Host Reagan Kapp and Professor Nathan Chapman (U. of Georgia School of Law) discuss the interplay between the First Amendment's freedom of religion and state and federal vaccine mandates.
The First Amendment of the U.S. Constitution guarantees the “right of the people peaceably to assemble.” Host Kyra Cooper speaks with Professor John Inazu (WashU School of Law) about the right to assemble in light of modern protest movements and a global pandemic.
In 2020, YouTube influencer Myka Stauffer received widespread criticism when she revealed that her family had placed her adopted son with another family. Host Kyra Cooper speaks with Professor Cynthia Hawkins (Stetson U. College of Law) about the unregulated custody transfer of adoptees.
Professor Emily Buss (U. Chicago Law) and ten law students co-taught a course on the constitutional rights of minors to incarcerated high school students. Host Andrew Zeller, Professor Buss, and Heidi Mueller, director of the Illinois Department of Juvenile Justice, discuss the rewarding and challenging aspects of the course.
Appointed as Cook County public defender in March 2021, Sharone Mitchell, Jr. took office with a vision to serve as “an engine for progressive systems change.” Host Dylan Platt speaks with Cook County Public Defender Sharone Mitchell, Jr. and Professor Judith Miller (U. Chicago Law) on the evolving role of public defenders at the state and federal level.
A mere six votes determined the outcome of the 2020 election in Iowa's 2nd congressional district, revealing the delicate balance of power over elections shared between states and the federal government. For the inaugural episode of season five, hosts Kyra Cooper and Rachel Smith discuss the role of the federal government in state-run elections with Professors Derek Muller (University of Iowa Law) and Franita Tolson (USC Gould Law).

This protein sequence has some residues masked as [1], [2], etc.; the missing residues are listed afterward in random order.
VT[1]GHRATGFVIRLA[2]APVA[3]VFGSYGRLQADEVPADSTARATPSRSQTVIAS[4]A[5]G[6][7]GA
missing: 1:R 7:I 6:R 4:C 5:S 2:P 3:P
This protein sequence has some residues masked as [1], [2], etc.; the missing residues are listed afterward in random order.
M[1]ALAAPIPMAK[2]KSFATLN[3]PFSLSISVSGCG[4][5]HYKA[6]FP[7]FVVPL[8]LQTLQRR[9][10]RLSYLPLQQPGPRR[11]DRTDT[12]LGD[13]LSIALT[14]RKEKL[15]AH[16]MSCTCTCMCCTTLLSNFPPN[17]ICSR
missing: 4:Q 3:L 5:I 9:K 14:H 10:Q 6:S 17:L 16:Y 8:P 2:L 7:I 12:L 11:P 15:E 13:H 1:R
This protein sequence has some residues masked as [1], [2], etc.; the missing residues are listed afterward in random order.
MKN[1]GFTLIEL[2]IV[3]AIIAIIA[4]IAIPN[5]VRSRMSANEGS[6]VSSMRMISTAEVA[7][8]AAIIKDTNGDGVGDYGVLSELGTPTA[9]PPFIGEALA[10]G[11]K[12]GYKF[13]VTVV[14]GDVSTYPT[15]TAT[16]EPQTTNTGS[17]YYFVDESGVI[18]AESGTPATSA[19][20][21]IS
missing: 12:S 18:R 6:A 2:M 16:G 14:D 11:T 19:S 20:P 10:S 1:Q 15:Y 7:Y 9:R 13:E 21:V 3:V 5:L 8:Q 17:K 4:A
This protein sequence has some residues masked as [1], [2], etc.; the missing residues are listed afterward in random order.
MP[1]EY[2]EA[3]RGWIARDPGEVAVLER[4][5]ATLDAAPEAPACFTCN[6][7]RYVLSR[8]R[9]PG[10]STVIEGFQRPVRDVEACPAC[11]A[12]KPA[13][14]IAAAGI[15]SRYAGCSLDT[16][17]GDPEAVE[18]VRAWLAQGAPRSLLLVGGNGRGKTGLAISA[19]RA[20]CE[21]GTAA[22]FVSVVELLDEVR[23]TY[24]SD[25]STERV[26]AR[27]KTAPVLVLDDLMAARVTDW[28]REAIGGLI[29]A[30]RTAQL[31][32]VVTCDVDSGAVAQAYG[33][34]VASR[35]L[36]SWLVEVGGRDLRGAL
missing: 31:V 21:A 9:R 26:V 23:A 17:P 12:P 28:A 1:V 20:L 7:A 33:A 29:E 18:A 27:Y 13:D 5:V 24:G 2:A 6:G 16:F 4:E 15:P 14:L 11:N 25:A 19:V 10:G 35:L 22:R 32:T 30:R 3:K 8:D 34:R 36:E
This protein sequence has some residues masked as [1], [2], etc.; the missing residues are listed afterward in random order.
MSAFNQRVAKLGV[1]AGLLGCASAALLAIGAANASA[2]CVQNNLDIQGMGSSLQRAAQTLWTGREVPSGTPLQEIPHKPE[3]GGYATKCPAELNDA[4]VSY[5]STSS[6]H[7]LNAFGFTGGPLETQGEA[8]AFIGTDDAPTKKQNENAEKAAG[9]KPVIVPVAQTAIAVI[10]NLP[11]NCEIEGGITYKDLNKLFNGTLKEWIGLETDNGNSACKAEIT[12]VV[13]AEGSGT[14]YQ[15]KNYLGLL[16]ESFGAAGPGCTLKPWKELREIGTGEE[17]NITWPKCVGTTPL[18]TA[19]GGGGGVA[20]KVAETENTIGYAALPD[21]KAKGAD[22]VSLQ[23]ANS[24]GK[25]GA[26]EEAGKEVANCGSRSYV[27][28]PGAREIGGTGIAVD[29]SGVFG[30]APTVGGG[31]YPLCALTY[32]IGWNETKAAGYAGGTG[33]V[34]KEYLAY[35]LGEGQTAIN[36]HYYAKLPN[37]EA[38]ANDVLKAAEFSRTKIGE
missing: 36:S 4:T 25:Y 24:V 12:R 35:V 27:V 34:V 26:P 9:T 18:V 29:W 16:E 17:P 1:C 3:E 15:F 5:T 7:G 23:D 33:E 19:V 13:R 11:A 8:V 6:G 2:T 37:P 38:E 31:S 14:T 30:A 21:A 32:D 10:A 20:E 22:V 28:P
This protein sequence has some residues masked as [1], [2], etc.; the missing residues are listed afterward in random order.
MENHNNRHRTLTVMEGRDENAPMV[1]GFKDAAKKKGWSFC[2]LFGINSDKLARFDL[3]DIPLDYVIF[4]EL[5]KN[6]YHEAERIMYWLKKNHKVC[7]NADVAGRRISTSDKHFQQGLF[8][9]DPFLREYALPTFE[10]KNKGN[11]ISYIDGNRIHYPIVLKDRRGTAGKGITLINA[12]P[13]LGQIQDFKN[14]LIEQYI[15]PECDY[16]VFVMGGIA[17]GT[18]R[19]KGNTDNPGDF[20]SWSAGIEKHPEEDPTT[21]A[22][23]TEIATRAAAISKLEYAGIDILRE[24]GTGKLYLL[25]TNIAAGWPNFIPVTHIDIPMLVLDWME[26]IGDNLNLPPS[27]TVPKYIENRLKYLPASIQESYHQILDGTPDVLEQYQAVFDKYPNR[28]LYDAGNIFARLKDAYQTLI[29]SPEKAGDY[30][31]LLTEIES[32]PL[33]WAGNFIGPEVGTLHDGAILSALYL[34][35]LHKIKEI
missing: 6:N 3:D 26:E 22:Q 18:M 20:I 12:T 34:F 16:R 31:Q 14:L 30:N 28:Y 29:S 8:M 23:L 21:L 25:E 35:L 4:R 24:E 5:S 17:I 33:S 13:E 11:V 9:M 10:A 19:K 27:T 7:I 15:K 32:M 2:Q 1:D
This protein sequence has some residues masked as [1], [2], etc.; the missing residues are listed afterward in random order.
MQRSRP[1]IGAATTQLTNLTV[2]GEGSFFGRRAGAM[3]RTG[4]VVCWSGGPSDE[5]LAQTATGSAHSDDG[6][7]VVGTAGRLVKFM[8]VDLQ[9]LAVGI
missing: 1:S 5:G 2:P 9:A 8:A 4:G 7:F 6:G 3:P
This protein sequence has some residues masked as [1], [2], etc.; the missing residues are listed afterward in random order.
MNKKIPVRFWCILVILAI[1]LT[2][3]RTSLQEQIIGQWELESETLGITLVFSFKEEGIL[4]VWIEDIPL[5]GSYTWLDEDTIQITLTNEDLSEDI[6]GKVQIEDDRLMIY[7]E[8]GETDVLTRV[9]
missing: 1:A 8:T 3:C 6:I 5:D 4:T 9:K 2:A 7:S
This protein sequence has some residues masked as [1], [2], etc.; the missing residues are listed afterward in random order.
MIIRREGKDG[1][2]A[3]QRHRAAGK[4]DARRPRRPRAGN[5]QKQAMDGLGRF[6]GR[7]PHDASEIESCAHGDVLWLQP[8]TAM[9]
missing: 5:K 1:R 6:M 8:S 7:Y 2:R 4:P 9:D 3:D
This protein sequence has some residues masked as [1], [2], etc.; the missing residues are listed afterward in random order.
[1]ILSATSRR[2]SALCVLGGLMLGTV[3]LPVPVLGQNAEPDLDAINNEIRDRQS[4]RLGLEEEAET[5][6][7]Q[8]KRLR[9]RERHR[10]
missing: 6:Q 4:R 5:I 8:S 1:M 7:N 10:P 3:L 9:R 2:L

In this second part of a special Briefly season finale, Adam Hassanein and Professor Emily Buss (U. Chicago Law) discuss how the Supreme Court could transform students' rights to speak their minds through its first student-speech case in more than a decade.
The Supreme Court hears argument today in its first student-speech case in more than a decade. In this first part of a special Briefly season finale, Adam Hassanein digs deep with plaintiffs and attorneys from the Court's legendary speech cases, who tell their student-speech stories.
”Not in my backyard” has kept the dream of an affordable home beyond the reach of many Americans. Lee Anne Fennell joins host Taiyee Chien to explain how and why zoning rules constrict affordable housing—and which reforms could change everything.
Huge numbers of civil cases feature at least one party who lacks legal representation. Host Adam Hassanein and Anna Carpenter (Utah Law) discuss the ins and outs of the access-to-justice problem—and solutions sounding in law, policy, and human decency.